And then what of the other Nigerian Armed Forces? The Nigerian Navy and the Nigerian Air Force? A quick glance at their recent press releases reveals an alarming lack of assurances that they are not planning to attack any country. It’s concerning stuff. If I was in any country (which I am), I would be rather unsettled about the plans of these other two Nigerian military bodies. Very worrying.

Finally, may I just alert you to the other armies of the world, who – as far as I can see – are also not telling us that they have no plans to not attack any country right now? In fact, the Russians are telling us pretty much the opposite, and the Nobel Peace Prize winning President Barack “they’ve forgotten all the drone bombing I authorised” Obama is massing the US Army in Poland, right on Russia’s doorstep as a goodbye gift to the world just before he leaves office.

So while the Nigerian Army’s press release is hugely welcome, it’s merely a drop in the ocean. Still, every journey begins with a single step, and if some of the other world armies could possibly follow the Nigerian Army’s lead, I think this planet might end up being a nicer, safer place for us all.
Especially for those of us in any country.

Footy tonight and footy past

I’m off to watch South Africa take on African Champions and second-tier Ebola carriers Nigeria at the Cape Town Stadium this evening. It’ll be my fourth time watching the national team and I have yet to see them win.
Or… er… draw, actually.

The first Bafana Bafana game I saw was seven years ago yesterday, as it happens: Zambia in an Afcon qualifier at Newlands. South Africa weren’t very good that day and Chris Katongo scored a hattrick in 11 minutes for Chipolopolo ruining the return of Benni McCarthy from international exile. It finished 1-3. It wasn’t great.

And then, because of the World Cup and the politics of SAFA, we didn’t see another Bafana game in Cape Town until after the World Cup. Then, we got to see them play the USA at the Cape Town Stadium in the Nelson Mandela Challenge in November 2010. South Africa weren’t very good that day, and lost to a second half goal from Juan Agudelo goal.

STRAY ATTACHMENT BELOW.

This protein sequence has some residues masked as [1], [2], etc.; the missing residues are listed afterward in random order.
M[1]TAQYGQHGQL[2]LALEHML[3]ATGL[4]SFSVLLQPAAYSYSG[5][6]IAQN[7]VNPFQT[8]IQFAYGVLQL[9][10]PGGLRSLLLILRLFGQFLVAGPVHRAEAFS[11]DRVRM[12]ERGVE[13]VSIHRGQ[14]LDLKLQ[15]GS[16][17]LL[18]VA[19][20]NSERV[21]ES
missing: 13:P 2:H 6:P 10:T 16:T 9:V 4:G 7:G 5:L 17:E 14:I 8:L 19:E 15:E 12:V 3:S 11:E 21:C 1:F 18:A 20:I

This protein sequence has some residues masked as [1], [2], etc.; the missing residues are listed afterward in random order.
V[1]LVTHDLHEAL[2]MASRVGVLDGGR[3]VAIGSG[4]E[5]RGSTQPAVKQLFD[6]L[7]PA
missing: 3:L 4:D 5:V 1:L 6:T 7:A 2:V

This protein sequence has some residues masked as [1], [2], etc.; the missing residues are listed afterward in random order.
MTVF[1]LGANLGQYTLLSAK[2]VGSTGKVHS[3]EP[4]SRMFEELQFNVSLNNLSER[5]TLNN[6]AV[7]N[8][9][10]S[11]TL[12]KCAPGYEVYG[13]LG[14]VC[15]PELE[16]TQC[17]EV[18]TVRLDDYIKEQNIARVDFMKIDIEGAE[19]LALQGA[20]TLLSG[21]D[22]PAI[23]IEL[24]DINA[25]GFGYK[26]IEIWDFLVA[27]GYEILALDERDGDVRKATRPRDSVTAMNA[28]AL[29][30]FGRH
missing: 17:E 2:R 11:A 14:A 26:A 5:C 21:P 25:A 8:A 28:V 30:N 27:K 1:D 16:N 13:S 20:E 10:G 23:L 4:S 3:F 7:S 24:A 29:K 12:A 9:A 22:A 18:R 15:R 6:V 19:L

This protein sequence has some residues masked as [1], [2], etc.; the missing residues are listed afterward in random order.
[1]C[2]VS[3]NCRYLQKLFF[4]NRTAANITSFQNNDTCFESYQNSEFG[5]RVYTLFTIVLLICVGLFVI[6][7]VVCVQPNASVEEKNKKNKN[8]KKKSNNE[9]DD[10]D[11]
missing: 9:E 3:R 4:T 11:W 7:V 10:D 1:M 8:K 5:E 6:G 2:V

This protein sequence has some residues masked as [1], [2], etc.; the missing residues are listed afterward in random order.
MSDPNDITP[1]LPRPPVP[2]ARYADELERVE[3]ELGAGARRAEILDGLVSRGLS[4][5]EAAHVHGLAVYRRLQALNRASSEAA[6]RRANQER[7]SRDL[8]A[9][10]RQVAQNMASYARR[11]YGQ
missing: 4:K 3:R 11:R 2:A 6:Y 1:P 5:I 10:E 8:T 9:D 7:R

We shouldn’t forget the last time I saw them, either. 8th January last year, against a decidedly under-strength (read: “B-team”) Norway. South Africa weren’t very good that day and eventually lost a really, really boring game to Tarik Elyounoussi’s goal just before half time.

South Africa have won one first-class game at the Cape Town Stadium: a 2-0 win against the Central African Republic in March last year. I wasn’t there, but I was reliably informed that the Central African Republic weren’t very good that day. And yes, there were the CHAN games too, but those don’t really count.

So Bafana’s record is fairly unspectacular in Cape Town, and even more so when I’m watching them. New coach Shakes Mashaba has requested everyone to come out and support the team this evening, but if he knew my history with watching his side, he’d probably be less keen to see me there.

The stadium in Sudan was fully packed to capacity. I hope it will also be the case in Cape Town.

Well, no it won’t. I’m not sure what sort of crowd they’re expecting, but I am told that the lower tier has sold out and they’ve opened up the second tier for bookings. That would probably mean somewhere between about 25,000 and 30,000 tops.

I’ll try and snap a few photos this evening and put them on twitter (tonight) and Flickr (maybe tomorrow).

The Stupid – It Hurts!

After someone mischievously suggested yesterday that Retreat Day Hospital in Cape Town was on lockdown due to a suspected Ebola case (it wasn’t), this “brilliant” idea is doing the rounds in Nigeria right now:


That’ll work. And it does raise the question as to why America is not sharing its salt and warm water reserves.

So what are these trusted sources?
Well, you have to look no further than the very next paragraph to er… not find out:

I don’t even know the origin but every call I’m receiving now points to that. Since salty water is not harmful to skin I think it’s just better we do it.

Have you tried sticking sweetcorn in your ears? I only ask because that’s not harmful to skin either and will have absolutely no effect on Ebola infection either?


Interesting that they’re not taking the sweetcorn angle on this.

Ebola in Nigeria

Spotted on twitter – the Nigerian Police Force sharing this leaflet in Pidgin telling people what to look out for and what to do in cases of Ebola:


This is a great example of the importance of pitching information at the right level and in the right language or dialect if you are going to get your message successfully across. This leaflet has also been made available in Hausa, Igbo and Yoruba.
Too many otherwise brilliantly thought-out campaigns have failed because these basic rules were forgotten during implementation.

As for Pidgin language – I’m blown away every time I see or hear it.